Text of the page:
Central auditory processing disorders and loss of a limb have something in common with peripheral hearing loss: the likelihood that the physiologic deficit will lead the person to adopt behavioral modifications. Yet, therapy for persons with hearing loss is rarely considered.
It is possible that the mere introduction of amplification will not produce the desired adaptation of the auditory system and auditory skills unless it is accompanied by training. Recent discoveries in neuroscience suggest that training may enhance auditory skills and even bring about changes in the central auditory system.2–4
We have long known that amplification alone does not fully meet the needs of a large percentage of hearing-impaired patients. Hearing healthcare professionals recognize that additional therapy can enhance the benefits of hearing aids. However, time and cost considerations often preclude the use of such therapy.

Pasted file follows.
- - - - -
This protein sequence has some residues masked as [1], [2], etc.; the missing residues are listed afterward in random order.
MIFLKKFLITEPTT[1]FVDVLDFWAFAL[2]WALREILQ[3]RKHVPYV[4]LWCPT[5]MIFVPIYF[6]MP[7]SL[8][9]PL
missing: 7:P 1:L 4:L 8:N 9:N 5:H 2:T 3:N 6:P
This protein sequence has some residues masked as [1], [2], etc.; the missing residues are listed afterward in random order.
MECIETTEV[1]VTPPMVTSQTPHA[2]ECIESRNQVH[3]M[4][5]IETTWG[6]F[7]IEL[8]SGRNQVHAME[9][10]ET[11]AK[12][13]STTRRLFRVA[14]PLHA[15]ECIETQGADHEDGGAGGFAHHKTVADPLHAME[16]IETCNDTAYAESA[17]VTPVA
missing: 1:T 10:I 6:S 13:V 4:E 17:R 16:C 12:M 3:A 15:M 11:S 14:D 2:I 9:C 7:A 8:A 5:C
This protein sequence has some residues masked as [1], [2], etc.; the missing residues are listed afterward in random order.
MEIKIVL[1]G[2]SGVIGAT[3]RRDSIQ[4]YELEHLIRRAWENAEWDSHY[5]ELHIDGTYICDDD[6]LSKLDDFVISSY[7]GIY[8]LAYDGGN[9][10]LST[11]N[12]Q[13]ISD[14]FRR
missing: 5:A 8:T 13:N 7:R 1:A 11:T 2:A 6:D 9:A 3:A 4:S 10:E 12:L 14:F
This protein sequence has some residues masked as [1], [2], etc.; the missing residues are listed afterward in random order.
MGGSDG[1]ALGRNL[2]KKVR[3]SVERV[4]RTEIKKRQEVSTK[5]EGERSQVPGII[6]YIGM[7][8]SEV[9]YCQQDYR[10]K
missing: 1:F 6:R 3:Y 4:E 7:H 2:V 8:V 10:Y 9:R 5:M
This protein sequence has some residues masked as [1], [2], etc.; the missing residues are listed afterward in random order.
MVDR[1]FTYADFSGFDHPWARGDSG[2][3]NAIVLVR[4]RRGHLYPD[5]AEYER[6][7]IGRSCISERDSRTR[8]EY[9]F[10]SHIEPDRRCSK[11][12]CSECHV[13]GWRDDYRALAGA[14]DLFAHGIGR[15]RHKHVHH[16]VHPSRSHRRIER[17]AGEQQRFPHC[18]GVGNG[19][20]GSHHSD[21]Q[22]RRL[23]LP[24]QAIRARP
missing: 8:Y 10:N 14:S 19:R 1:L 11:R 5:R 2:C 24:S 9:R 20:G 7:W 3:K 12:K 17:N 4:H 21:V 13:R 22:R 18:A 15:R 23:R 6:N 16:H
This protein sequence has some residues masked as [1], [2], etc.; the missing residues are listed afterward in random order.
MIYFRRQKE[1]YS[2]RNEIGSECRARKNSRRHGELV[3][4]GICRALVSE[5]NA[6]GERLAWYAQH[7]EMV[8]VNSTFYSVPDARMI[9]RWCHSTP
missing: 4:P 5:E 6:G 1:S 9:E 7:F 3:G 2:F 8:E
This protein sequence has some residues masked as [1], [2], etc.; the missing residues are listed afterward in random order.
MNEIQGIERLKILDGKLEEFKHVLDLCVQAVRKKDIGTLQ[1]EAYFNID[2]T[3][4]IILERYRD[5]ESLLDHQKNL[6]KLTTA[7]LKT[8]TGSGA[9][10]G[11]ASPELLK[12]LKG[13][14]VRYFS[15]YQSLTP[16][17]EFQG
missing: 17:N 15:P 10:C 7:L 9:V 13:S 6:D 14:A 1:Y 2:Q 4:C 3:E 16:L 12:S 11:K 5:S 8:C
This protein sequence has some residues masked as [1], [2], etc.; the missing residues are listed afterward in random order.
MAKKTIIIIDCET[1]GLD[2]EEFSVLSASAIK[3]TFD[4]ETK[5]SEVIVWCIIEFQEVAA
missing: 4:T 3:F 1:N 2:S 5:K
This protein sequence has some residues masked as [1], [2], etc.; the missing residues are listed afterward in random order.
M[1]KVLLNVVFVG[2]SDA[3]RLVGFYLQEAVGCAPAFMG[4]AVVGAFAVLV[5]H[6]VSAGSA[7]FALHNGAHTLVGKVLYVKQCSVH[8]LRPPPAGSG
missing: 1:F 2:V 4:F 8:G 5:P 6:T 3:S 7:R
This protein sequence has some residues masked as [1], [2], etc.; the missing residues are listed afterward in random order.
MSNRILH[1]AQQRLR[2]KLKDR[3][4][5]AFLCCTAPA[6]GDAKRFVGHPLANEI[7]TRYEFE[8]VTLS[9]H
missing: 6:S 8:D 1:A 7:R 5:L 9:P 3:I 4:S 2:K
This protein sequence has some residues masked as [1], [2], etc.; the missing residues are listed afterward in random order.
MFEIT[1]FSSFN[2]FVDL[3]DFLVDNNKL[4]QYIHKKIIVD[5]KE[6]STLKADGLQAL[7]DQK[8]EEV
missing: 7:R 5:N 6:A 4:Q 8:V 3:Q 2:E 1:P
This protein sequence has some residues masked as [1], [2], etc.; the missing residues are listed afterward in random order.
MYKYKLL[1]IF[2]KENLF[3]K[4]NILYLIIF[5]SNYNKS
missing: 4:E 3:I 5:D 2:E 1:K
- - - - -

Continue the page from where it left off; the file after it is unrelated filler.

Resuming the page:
In this article, we will discuss the theoretical foundations of individual Listening and Auditory Communication Enhancement (LACE) training and report on efforts at the University of California, San Francisco (UCSF) to develop a cost-effective method of providing such training. Our efforts have been guided by two main assumptions.
1. People can use even a fragmented speech signal (which, despite advances in hearing aids, continues to be the reality) and, through home-based training, adopt behavioral strategies, possibly coupled with accelerated and facilitated acclimatization via cortical plasticity, to improve communication effectiveness.
2. Such training is best implemented by means of an individualized protocol established by thorough testing that defines the strengths and limitations of a given patient's communicative profile.
PILOT STUDY OF LISTENING TRAINING